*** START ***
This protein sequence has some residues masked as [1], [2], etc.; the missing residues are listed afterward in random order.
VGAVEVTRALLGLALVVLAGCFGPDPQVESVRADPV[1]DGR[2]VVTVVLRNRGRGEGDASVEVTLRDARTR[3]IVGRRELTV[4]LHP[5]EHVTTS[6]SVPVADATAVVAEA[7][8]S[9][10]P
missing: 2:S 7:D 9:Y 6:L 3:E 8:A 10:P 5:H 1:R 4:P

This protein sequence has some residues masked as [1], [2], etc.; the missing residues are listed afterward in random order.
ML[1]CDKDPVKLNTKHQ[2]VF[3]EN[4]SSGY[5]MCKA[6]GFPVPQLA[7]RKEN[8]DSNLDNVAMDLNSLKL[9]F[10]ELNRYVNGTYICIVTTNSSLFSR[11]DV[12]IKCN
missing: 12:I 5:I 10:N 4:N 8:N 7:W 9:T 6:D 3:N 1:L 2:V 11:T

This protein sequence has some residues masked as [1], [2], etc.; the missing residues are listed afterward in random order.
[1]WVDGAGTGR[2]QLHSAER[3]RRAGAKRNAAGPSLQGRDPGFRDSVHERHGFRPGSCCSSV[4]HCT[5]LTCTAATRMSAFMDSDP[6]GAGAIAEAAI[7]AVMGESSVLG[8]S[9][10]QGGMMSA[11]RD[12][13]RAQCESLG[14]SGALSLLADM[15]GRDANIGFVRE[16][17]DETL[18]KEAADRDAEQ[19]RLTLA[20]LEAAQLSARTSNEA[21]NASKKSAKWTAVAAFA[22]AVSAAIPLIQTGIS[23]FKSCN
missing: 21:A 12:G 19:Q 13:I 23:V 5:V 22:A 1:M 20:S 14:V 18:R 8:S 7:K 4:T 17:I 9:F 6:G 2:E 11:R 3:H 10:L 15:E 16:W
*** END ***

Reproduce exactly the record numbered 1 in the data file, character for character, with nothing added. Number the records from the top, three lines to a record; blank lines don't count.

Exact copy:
This protein sequence has some residues masked as [1], [2], etc.; the missing residues are listed afterward in random order.
VGAVEVTRALLGLALVVLAGCFGPDPQVESVRADPV[1]DGR[2]VVTVVLRNRGRGEGDASVEVTLRDARTR[3]IVGRRELTV[4]LHP[5]EHVTTS[6]SVPVADATAVVAEA[7][8]S[9][10]P
missing: 2:S 7:D 9:Y 6:L 3:E 8:A 10:P 5:H 1:R 4:P